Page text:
Alabama (U.S. state)
Alabama is medium-sized state in southeast U.S. on the Gulf of Mexico. It became a state in 1819 and, in the American Civil War (1861-1865), was one of the eleven states that seceded the U.S. to form the Confederate States of America. The state capital is Montgomery, Alabama, and the largest city is Birmingham, Alabama.
Historically, Alabama has a record of racial tension. In the 1960s, Martin Luther King organized civil rights protests in Alabama and was once jailed in Birmingham (where he wrote "Letter from Birmingham Jail"). Alabama was also the site of the notorious incident in which Governor George Wallace stood at a college gate blocking the entry of an African-American student in an attempt to halt desegregation.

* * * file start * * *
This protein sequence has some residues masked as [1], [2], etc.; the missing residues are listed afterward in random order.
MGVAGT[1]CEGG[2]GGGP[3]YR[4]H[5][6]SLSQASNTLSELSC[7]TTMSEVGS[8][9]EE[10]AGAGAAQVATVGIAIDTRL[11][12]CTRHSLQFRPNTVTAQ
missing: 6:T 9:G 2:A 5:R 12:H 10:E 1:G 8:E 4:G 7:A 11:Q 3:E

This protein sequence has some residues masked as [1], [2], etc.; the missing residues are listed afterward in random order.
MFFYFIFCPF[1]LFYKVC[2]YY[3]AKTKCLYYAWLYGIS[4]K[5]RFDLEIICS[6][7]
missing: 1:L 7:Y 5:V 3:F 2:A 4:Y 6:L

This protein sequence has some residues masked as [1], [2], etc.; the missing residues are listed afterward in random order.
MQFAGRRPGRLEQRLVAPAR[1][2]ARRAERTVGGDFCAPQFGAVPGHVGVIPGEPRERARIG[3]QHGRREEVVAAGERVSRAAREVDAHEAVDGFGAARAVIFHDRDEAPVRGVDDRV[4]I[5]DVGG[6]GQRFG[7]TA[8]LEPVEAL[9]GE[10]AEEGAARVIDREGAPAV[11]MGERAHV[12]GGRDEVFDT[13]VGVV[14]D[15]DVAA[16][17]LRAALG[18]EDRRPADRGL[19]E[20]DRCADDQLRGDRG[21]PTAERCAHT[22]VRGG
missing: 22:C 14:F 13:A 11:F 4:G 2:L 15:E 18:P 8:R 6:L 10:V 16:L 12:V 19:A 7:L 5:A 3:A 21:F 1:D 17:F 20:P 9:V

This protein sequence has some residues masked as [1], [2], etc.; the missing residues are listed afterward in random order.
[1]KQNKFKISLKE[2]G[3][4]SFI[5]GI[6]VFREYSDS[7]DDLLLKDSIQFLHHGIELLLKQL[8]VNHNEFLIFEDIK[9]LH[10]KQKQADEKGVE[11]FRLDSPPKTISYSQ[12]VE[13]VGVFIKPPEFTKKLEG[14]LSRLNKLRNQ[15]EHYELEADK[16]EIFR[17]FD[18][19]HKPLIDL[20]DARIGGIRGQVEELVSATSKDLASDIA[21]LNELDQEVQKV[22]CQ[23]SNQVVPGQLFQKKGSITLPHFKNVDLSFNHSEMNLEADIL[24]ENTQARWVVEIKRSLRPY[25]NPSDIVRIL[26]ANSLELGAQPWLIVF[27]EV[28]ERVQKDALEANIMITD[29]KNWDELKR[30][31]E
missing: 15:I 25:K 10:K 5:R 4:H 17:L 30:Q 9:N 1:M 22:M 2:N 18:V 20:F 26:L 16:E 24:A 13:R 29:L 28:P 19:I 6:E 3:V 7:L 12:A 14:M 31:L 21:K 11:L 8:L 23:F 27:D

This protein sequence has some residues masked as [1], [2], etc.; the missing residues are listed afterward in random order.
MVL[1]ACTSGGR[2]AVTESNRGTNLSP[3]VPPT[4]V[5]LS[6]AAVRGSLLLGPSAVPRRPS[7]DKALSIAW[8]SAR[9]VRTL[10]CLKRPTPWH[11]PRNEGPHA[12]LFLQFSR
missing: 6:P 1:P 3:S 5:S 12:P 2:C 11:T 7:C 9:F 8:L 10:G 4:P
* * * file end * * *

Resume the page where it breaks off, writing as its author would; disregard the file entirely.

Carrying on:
See Alabama, history for more information.
After the Civil War, Alabama was a part of the Solid South that consistently supported the Democratic Party. However, after the Civil Rights Movement in the mid-1900s, along with other Southern states Alabama shifted Republican. The state is considered a bastion of conservatives and the Republican Party dominates Alabaman politics, with senators Jeff Sessions and Richard Shelby, Governor Bob Riley, and an overwhelming majority of the House of Representatives being Republican.